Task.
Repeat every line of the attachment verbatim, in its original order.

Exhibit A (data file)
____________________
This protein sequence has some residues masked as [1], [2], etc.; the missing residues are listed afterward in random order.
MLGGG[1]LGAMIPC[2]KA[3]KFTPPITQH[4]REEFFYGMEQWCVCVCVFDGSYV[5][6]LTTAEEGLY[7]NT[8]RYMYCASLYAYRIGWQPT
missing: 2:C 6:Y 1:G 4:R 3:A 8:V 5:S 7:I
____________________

This protein sequence has some residues masked as [1], [2], etc.; the missing residues are listed afterward in random order.
MLGGG[1]LGAMIPC[2]KA[3]KFTPPITQH[4]REEFFYGMEQWCVCVCVFDGSYV[5][6]LTTAEEGLY[7]NT[8]RYMYCASLYAYRIGWQPT
missing: 2:C 6:Y 1:G 4:R 3:A 8:V 5:S 7:I